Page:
The Human Operating Manual

Sleep & Circadian Rhythm Basics

Sleep & Circadian Rhythm Basics

What Is the Circadian Rhythm?

The circadian rhythm is a cycle of biological processes that are linked to the cyclical environmental cues of the day. This includes cues such as light exposure, the frequency and height of that light, temperature changes, food intake, exercise, etc. The human circadian rhythm lasts about 24 hours and 11 minutes, and resets itself daily when it is exposed to daylight, along with the aforementioned cues. Our brains have an internal “timekeeper” that releases hormones that trigger the body to carry our predictive daily management routines in response to these cues. Light, in particular, has the greatest effect on the regulation of our circadian rhythms. Suggesting that light exposure which represents the rise, zenith, and decline of the sun is crucial for ensuring a healthy physiological response to the daily and seasonal rhythms.

Most of the circadian signaling is transmitted through our eyes. When light enters the retinas and gets transmitted into the brain it stimulates the suprachiasmatic nucleus (SCN). The SCN is the master circadian clock in your body that regulates all the other biological rhythms and clocks. There are many different types of clocks and it’s thought that most organs, such as the liver, heart, and pancreas, actually have their own circadian clocks. That’s why all these different factors like sunlight, physical exercise, and eating affect the entire circadian rhythm of your body.

As hunter-gatherers, some people tended to sleep later making them better suited for guarding the camp later at night, and waking up later the next morning. However, that difference in sleep timing only differs by a few hours. Meaning, those night owls who claim that they naturally fall asleep at 2am in the morning are probably influenced by a bit more than their genetics. Humans are diurnal and should be sleeping when the sun is down, regardless of a person’s unhealthy sleeping behaviors. Staying up until the early hours of the morning tends to be the result of living in the modernized world, which presents us with many different circadian disruptors that often appear much more enticing than getting an early night. Factors such as shift work, playing video games, scrolling mindlessly on social media, and partying under fluorescent light are unnatural and incredibly bad for our health. By now, I’m sure we all know that though, right?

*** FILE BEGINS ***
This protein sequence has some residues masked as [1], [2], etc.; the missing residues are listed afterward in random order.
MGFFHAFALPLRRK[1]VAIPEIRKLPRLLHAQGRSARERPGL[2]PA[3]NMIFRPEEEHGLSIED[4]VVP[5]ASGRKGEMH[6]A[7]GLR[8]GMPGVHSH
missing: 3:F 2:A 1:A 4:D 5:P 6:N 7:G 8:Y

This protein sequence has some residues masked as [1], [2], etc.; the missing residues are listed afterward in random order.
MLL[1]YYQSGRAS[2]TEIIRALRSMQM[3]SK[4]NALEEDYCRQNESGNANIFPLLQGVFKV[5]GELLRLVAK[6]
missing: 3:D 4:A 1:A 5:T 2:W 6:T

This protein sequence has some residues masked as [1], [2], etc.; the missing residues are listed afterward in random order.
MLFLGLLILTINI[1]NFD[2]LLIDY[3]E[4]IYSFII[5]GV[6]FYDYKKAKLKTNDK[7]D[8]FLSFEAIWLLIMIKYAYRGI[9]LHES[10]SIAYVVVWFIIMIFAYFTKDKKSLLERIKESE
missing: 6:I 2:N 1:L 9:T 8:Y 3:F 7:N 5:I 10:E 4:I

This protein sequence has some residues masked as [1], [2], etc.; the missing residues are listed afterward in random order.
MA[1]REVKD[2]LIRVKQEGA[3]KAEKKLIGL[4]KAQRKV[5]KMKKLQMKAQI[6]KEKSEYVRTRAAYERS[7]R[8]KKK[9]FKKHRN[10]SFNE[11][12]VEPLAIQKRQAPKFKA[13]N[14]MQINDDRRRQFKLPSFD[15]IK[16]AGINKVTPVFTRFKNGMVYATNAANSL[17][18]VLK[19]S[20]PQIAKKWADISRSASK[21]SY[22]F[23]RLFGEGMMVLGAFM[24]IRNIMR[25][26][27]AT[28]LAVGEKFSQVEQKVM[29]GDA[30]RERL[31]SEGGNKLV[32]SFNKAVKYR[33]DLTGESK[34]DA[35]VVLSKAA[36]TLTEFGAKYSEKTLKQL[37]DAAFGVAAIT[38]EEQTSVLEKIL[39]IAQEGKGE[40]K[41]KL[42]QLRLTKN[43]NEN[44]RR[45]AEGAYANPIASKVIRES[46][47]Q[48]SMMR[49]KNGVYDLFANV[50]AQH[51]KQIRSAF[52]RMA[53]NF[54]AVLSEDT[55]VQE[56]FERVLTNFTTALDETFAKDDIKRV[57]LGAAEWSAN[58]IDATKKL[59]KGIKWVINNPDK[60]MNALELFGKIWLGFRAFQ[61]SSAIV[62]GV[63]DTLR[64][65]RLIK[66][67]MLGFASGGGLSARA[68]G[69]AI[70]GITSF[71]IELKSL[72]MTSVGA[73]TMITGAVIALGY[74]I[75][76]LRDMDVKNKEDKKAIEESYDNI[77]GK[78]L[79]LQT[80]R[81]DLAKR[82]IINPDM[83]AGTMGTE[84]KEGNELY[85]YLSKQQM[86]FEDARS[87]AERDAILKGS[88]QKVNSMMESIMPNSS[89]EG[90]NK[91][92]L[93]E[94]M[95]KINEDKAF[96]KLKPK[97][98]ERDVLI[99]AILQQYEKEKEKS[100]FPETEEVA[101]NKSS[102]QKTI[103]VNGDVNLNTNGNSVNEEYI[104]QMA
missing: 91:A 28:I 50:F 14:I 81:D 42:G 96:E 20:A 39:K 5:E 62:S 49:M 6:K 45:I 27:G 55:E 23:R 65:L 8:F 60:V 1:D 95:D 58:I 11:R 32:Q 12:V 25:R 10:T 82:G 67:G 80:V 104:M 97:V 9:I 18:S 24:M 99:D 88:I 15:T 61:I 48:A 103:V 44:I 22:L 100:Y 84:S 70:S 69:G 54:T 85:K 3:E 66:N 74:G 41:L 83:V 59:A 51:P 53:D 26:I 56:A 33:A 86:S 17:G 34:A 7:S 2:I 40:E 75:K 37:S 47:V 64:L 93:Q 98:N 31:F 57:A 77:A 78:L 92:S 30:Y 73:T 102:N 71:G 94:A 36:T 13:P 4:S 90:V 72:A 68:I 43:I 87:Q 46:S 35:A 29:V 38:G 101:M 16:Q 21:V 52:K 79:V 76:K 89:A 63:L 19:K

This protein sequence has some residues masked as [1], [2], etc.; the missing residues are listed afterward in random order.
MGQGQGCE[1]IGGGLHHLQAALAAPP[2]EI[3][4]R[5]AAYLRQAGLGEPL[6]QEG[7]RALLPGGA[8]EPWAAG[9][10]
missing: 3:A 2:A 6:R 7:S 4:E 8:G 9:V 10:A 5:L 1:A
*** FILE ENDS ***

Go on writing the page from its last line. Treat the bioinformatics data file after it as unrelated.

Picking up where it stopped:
Which raises the issue that we as members of the modernized world are currently dealing with: inaccurate representations of the current time of day and season due to artificial exposure to blue light, eating high calorie foods too late in the day, high stress levels, etc., all appear to be influencing our health dramatically. Therefore, it is crucial that we receive accurate daytime cues that represent a specific period of the day, so that our internal systems can react accordingly. 

Biological Processes That Influence the Circadian Rhythm and That are also Modulated by Light Exposure: 

  • Body temperature
  • Pulse rate and blood pressure
  • Reaction time and performance
  • The production of melatonin (secreted by the pineal gland during hours of darkness and plays a crucial role in the sleep/wake cycle)
  • The production of serotonin and dopamine (associated with alertness and inversely with sleepiness)
  • The production of cortisol (especially active during the first 30min after waking)
  • Intestinal activity

“Typical” Circadian Rhythm Timing

This varies with an individual’s chronotype, but only by a couple of hours at most. Extreme “night owls” seem to be environmentally conditioned rather than as a result of their genetics and can be retrained to fall within a more acceptable range. See the sleeping cheat sheet for a more in-depth analysis.

  • 2400 – Midnight
  • 0200 – Deepest sleep
  • 0300 – Lowest blood pressure
  • 0430 – Lowest body temperature
  • 0600 – Morning
  • 0645 – Sharpest rise in blood pressure
  • 0730 – Melatonin secretion stops
  • 0830 – Bowel movement likely
  • 1000 – Highest alertness
  • 1200 – Day
  • 1430 – Best coordination skills
  • 1530 – Fastest reaction time
  • 1700 – Most efficient blood circulation and greatest muscle strength
  • 1800 – Evening
  • 1900 – Highest body temperature
  • 2100 – Melatonin secretion starts
  • 2230 – Bowel movements suppressed

Benefits of a Healthy Sleeping Routine

Sleep is the primary anabolic state during which the body replenishes its energy storages, regenerates tissues and produces proteins. Growth hormone and testosterone are released, to enhance muscle and neuronal growth. Not to mention improving adrenal gland function, liver detoxification, and immune system function while asleep.

While you sleep, your brain reorganizes neural networks and cleans up metabolic by-products, such as beta-amyloid plaques (a potential biomarker for the development of Alzheimer’s Disease).